I slid the CD version of the Breedings’ Fayette into my car’s CD player a few weeks ago, and like many records in my car, it stayed in the CD player for weeks and weeks, and I listened to it over and over again. Here is a partial list of artists I considered comparing this record to: good Mary Chapin Carpenter; excellent Lucinda Williams; the last Justin Townes Earle album; the Lucero album before the most recent Lucero album; Patsy Cline; George Jones; George Strait.
Ultimately, I decided that none of those comparisons were quite the right comparison, not entirely — which is to say, this album really can’t be put into a single genre, and that’s one of the best things about it, but also probably wouldn’t make my top ten favorite things about Fayette. It’s a Nashville country album that could have been a Memphis soul record, or maybe it’s a Nashville soul record that could have been a Memphis country album. It’s solidly a record made by two people who grew up in the South, and know it and love it, and know its musical traditions and love them. Straight up, straight off, that’s the first strength of Fayette: the musicality of it cannot be defined, or pinned down. There are tracks, like first single “Calm”, that are lush with keyboard lines and Erin Breeding’s voice at its full blues best, and there are tracks, like “Tennessee”, that are pure George Strait ‘T For Texas’ country, all sly sense of humor and Willie Breeding carrying the lead vocals.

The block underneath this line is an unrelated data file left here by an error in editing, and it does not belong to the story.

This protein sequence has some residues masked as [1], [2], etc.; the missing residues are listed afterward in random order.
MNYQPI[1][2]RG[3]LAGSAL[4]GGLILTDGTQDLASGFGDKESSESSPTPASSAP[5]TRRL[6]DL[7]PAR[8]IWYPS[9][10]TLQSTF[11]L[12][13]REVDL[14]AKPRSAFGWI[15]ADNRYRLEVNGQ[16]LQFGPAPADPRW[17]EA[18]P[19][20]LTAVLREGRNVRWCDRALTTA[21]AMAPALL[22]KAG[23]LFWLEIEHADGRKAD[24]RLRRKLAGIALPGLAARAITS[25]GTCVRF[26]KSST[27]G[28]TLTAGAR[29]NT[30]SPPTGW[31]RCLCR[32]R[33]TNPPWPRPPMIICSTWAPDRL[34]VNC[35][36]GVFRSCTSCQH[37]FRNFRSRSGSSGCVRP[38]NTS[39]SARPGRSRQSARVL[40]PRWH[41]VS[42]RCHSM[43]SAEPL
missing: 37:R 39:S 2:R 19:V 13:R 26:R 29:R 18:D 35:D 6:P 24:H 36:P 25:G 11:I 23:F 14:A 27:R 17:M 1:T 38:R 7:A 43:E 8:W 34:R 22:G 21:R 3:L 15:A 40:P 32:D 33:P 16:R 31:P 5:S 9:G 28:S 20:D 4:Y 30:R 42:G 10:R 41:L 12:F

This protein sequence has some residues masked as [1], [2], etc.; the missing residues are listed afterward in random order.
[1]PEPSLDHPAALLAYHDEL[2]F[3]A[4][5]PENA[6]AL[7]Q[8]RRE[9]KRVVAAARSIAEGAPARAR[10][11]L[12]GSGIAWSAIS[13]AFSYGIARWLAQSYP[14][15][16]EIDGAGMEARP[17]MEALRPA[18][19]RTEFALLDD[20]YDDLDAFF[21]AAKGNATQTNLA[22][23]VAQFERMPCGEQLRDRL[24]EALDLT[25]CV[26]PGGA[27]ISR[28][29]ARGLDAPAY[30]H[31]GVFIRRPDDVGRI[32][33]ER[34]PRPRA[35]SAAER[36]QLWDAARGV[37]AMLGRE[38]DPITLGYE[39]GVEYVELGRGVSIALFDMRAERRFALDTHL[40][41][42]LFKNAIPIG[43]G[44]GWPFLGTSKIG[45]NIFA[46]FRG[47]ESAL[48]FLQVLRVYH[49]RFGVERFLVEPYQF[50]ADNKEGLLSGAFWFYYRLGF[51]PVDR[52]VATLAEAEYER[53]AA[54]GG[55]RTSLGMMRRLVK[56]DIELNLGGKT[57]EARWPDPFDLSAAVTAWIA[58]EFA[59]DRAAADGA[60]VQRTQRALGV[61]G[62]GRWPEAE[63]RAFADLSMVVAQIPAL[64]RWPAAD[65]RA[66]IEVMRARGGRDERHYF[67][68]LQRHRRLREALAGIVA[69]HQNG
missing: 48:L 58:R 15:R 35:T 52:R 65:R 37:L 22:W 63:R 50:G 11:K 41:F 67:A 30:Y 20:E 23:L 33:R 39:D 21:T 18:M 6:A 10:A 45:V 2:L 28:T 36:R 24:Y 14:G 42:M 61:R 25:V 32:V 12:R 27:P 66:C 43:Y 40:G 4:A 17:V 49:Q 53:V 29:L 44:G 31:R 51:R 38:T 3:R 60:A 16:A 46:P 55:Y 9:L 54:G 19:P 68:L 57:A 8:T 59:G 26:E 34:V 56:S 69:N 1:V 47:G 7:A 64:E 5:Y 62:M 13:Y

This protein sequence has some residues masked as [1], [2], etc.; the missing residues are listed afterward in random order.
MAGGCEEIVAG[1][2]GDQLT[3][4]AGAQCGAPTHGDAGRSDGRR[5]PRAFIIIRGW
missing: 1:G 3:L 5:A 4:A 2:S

“Clays Ferry Bridge” highlights how well Willie and Erin harmonize, and slides sadly along melody lines written with pedal steel; “I’m All Yours” is a mournful pop country ballad that lets Erin’s voice carry a traditional love song into a remarkable place (and the guitar solo is pretty kick ass, too). “Take From Me” glowers and slinks with the blues and bristling anger, and mellows into a gorgeous soaring prayer as the strings come in on the first chorus. “Too Much A Dream” is the broken heart that follows what precedes it, all acoustic guitar and pedal steel slide. “No Matter Where” made me cry at work like six times, and it’s the song on the record where things slide from Erin singing lead to Willie singing lead, and it’s a perfect fusion of their voices. “Maybe I Can Mean It” is low and sad and shows off all the flaws of Willie’s voice, which just makes the song more raw and more intimate. “Two Drinks” is a plea to things you can’t have, and Erin switching seamlessly from blues to country wail.
And that’s why I’m having a hard time getting a handle on how to tell you why this record is so great: it’s all over the map, nothing sounds the same, and it’s all outstanding and unique and brilliant because of its uniqueness. I think this record is good because my friends made it; I think it’s great because it really is great.
You can get it on iTunes, or from Bandcamp.